Israel’s king had caused suffering in the lives of others, but he was firstly a sinner against God. In the eyes of a “self-hater,” God’s forgiveness is not enough because “my eyes are all-important, more significant than God’s” (Psalm 51:4). We fail to forgive ourselves because we forget that we are not God.
Self-Forgiveness Doesn’t Work
Not only is “self-forgiveness” an oxymoron biblically-speaking, but it will only prolong the sin, which leads to pain, confusion, anger, and hopelessness.
When one tries to earn forgiveness, failure is inevitable, and unforgiveness towards ourselves begins all over again. Powlison wrote that “self-hatred always has the last say.I go endlessly back to dealing out my own punishment, playing the judge and the sacrificial lamb rolled into one.” One might work hard to achieve “perfection,” but this is impossible.
A person might do many good things, maybe even lead individuals to Christ, while never truly meeting with him personally. When the gospel message is only good news for everyone but us, an exhausting cycle repeats until the truth inserts a spoke in the wheel.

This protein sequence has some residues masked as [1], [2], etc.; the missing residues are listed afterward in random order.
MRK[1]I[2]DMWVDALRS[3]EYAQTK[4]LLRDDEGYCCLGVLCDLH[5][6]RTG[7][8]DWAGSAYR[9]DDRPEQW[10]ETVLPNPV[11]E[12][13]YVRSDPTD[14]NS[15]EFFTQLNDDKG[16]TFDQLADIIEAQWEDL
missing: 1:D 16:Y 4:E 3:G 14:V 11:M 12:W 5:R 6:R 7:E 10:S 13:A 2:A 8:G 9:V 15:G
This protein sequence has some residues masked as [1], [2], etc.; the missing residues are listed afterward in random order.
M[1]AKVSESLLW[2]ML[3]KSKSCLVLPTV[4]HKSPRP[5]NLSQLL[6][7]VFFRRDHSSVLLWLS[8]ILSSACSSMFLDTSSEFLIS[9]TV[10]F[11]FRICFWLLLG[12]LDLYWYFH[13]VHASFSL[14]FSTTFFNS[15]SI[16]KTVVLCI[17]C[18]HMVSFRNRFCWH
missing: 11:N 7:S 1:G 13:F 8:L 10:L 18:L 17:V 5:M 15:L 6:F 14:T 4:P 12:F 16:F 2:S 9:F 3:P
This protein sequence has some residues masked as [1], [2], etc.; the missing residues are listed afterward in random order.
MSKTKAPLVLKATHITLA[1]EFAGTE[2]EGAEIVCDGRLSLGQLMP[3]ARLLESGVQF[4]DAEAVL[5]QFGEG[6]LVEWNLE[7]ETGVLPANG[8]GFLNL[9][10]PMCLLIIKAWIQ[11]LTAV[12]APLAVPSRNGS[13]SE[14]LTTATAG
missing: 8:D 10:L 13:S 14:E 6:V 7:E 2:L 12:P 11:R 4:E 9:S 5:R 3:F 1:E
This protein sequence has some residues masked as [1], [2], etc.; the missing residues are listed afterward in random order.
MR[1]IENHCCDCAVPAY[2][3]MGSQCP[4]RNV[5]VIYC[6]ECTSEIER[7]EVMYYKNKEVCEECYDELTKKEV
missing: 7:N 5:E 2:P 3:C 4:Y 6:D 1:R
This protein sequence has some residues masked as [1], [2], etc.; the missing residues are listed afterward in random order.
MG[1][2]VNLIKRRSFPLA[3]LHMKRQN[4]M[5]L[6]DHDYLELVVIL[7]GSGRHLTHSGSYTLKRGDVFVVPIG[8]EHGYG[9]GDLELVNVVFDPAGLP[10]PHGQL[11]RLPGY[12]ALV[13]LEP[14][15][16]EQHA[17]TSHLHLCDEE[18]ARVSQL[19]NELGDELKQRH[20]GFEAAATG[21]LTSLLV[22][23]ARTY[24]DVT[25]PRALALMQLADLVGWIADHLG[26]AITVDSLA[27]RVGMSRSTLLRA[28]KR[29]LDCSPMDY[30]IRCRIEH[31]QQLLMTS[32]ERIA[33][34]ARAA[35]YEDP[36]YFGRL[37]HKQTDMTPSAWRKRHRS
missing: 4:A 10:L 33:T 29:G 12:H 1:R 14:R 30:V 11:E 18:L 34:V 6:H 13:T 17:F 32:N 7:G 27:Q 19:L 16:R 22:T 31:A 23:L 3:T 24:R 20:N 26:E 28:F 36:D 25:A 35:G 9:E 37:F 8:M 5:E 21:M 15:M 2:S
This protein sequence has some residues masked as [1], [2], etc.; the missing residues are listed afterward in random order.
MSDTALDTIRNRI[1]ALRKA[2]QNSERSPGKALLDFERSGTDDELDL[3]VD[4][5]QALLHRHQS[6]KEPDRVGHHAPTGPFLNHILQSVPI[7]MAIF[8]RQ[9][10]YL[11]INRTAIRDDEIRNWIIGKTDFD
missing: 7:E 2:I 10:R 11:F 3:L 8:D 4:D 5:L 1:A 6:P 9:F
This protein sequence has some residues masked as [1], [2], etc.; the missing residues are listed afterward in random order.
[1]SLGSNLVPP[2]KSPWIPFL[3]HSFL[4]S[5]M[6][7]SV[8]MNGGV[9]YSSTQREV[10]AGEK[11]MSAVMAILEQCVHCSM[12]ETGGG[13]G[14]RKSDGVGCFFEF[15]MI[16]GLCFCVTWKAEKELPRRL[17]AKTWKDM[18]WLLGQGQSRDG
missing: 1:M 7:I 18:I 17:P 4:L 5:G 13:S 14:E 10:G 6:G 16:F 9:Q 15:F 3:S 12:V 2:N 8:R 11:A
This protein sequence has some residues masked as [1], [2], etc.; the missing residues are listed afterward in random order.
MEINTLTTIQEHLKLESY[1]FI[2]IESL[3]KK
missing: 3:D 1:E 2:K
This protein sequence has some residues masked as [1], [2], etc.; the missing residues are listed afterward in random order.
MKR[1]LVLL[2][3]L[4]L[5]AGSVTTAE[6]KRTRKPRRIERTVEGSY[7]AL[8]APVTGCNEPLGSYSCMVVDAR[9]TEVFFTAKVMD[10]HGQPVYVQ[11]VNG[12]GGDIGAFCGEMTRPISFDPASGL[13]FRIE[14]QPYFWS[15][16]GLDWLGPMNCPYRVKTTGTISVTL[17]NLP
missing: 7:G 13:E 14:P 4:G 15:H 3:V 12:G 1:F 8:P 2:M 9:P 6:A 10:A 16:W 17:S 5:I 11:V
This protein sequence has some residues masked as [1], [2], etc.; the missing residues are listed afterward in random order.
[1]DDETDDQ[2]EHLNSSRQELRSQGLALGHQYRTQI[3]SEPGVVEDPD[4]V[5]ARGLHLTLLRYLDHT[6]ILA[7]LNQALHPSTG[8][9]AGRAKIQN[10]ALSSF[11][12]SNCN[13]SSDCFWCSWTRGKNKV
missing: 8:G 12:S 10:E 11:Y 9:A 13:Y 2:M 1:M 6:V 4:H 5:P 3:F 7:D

Christ alone brings peace and rest. Jesus invites disciples to “take my yoke upon you, and learn from me, for I am gentle and lowly in heart, and you will find rest for your souls” (Matthew 11:29).
Self-anger is prideful independence from Jesus. Humble reliance on Christ leads to forgiveness and peace.
Denial and Deferral
Secular society is familiar and comfortable with transactional relationships. Owing something to another person leaves us feeling vulnerable, as though at any time the other individual might make a claim on that outstanding debt. Maintaining the upper hand, or at least an even score sheet, feels safer.
Sometimes self-forgivers (when they are able to self-forgive) prefer to think of God as a kindly Savior, denying his Lordship. They drift away from a true concept of sin as rebellion against him.
These individuals shirk responsibility for their sin; they avoid dealing with the sins other people commit against them; they stop feeling bad about their sin, avoid being refined by God, and deny themselves the opportunity of experiencing God’s daily grace and mercy (Lamentations 3:22-23).